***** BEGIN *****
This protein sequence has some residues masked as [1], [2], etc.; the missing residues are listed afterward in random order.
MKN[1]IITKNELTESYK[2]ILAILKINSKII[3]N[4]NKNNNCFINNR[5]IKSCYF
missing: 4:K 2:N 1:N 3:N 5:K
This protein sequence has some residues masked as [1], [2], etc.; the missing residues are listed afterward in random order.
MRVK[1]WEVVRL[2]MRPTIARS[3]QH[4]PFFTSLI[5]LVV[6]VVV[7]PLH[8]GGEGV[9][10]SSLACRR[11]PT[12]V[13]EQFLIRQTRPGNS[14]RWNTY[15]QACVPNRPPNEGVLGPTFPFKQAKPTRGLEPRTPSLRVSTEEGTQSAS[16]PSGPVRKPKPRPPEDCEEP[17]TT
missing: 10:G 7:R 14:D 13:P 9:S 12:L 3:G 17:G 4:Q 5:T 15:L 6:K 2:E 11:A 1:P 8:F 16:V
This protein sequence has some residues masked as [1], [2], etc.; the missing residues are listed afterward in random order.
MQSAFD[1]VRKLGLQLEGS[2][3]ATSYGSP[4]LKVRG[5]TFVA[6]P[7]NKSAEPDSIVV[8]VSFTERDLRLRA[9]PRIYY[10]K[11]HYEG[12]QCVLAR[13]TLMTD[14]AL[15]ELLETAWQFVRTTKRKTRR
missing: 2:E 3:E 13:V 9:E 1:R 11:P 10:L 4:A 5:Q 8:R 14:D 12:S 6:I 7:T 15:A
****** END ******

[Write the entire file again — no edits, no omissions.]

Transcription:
This protein sequence has some residues masked as [1], [2], etc.; the missing residues are listed afterward in random order.
MKN[1]IITKNELTESYK[2]ILAILKINSKII[3]N[4]NKNNNCFINNR[5]IKSCYF
missing: 4:K 2:N 1:N 3:N 5:K
This protein sequence has some residues masked as [1], [2], etc.; the missing residues are listed afterward in random order.
MRVK[1]WEVVRL[2]MRPTIARS[3]QH[4]PFFTSLI[5]LVV[6]VVV[7]PLH[8]GGEGV[9][10]SSLACRR[11]PT[12]V[13]EQFLIRQTRPGNS[14]RWNTY[15]QACVPNRPPNEGVLGPTFPFKQAKPTRGLEPRTPSLRVSTEEGTQSAS[16]PSGPVRKPKPRPPEDCEEP[17]TT
missing: 10:G 7:R 14:D 13:P 9:S 12:L 3:G 17:G 4:Q 5:T 15:L 6:K 2:E 11:A 1:P 8:F 16:V
This protein sequence has some residues masked as [1], [2], etc.; the missing residues are listed afterward in random order.
MQSAFD[1]VRKLGLQLEGS[2][3]ATSYGSP[4]LKVRG[5]TFVA[6]P[7]NKSAEPDSIVV[8]VSFTERDLRLRA[9]PRIYY[10]K[11]HYEG[12]QCVLAR[13]TLMTD[14]AL[15]ELLETAWQFVRTTKRKTRR
missing: 2:E 3:E 13:V 9:E 1:R 11:P 10:L 4:A 5:Q 8:R 14:D 12:S 6:I 7:T 15:A